'Red Army' Explores How The Cold War Played Out On Ice When the U.S. hockey team beat the USSR during the 1980 Olympics, it was dubbed the "miracle on ice." Red Army profiles the Russian athletes and their place in the Soviet Union's propaganda machine.
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'Red Army' Explores How The Cold War Played Out On Ice

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'Red Army' Explores How The Cold War Played Out On Ice

'Red Army' Explores How The Cold War Played Out On Ice

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There's a new documentary film that does a better job than I've seen anywhere else explaining what life has been like for Russians over the past few decades and how that experience has culminated in the leadership of Vladimir Putin. The movie is about hockey, which at times is about politics and not just for Russians. In 1980, when the U.S. hockey team upset the Soviet Union in the Winter Olympics - the game they called the miracle on ice here - President Jimmy Carter called coach Herb Brooks to congratulate him.


JIMMY CARTER: Tell the whole team that we're extremely proud of them. They've come through like true champions.

HERB BROOKS: It was a great win, you know, for everybody and I think it just proves that our way of life is the proper way to continue on.

SIEGEL: The other way of life, the one that produced the best Soviet hockey players, arguably the best players in the world, only went on for another decade or so. And Gabe Polsky's documentary film "Red Army" is about those great players who played for the Red Army team, especially one of them. Gabe Polsky, welcome to the program.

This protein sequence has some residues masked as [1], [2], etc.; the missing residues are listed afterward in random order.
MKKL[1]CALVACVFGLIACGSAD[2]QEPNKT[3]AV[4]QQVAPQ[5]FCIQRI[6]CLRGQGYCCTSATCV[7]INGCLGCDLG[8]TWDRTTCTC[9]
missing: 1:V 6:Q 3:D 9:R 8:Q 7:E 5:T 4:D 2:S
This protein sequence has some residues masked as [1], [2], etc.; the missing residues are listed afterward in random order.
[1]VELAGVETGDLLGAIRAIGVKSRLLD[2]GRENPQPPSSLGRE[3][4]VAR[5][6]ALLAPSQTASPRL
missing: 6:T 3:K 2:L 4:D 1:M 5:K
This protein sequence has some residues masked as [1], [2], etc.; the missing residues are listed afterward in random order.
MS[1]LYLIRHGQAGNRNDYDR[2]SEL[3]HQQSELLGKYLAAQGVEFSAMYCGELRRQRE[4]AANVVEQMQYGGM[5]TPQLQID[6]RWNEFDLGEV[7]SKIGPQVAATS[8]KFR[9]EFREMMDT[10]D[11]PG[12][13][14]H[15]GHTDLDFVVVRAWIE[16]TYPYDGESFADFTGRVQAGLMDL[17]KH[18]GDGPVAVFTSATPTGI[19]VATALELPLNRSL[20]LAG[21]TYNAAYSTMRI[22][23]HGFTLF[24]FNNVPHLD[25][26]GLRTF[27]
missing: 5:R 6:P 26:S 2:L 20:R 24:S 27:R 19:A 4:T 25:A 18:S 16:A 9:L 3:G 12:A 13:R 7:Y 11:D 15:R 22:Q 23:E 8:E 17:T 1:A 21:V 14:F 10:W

GABE POLSKY: Thanks for having me, Robert.

SIEGEL: And first, how good was the Red Army team?

POLSKY: Oh, they were incredible. They basically, for almost two decades, were almost unbeatable. They were dominating.

SIEGEL: And they had a style that was just different from the way the North American teams played hockey.

POLSKY: They originated from Anatoli Tarasov, who was the godfather of Soviet hockey, who was a philosopher. He took a very creative approach to the game and studied chess and ballet and applied these principles to hockey. And he really made it a very fun, creative, artistic game to watch with a lot of puck possession and weaving and just beautiful playmaking.

SIEGEL: So, like Sputnik or the Bolshoi ballet, Soviet hockey is one of the things that people took pride in even if the society it was part of was otherwise dysfunctional.

POLSKY: You know, it was created by Joseph Stalin in the '40s, who, at that time, wanted the Soviet Union to be number one in sports in the world. And he wanted that to be because, one, it creates a sense of national pride and, you know, when the team's doing well people unified inside the Soviet Union. And it also makes other countries, you know, think what are they doing there in the Soviet Union? It must be a more superior culture in certain ways. And it was a propaganda tool for the Soviet Union to show how dominant and superior their society was.

SIEGEL: The story of your film is mostly about Viacheslav - or, for short, Slava - Fetisov. Describe Slava Fetisov as a hockey player and as a person.

POLSKY: Well, as a hockey player, he is a defenseman. And he was captain of the Soviet national team for many years and was considered one of the greatest defenseman ever to play the game. And he's one of the most decorated athletes in Soviet history. As a person, he's a lot the same way he is on the ice. He's always keeping you on your toes. He's unpredictable. He's a little bit aggressive, but he's an intelligent guy, and that's how he was on the ice.

SIEGEL: Russia, the Soviet Union, entered the age of Gorbachev and the opening to the West - really, the end of the Cold War. And Fetisov and other Russians had shown that they could outplay National Hockey League teams. So the question was could they come and play in the U.S. or Canada? Describe what happened.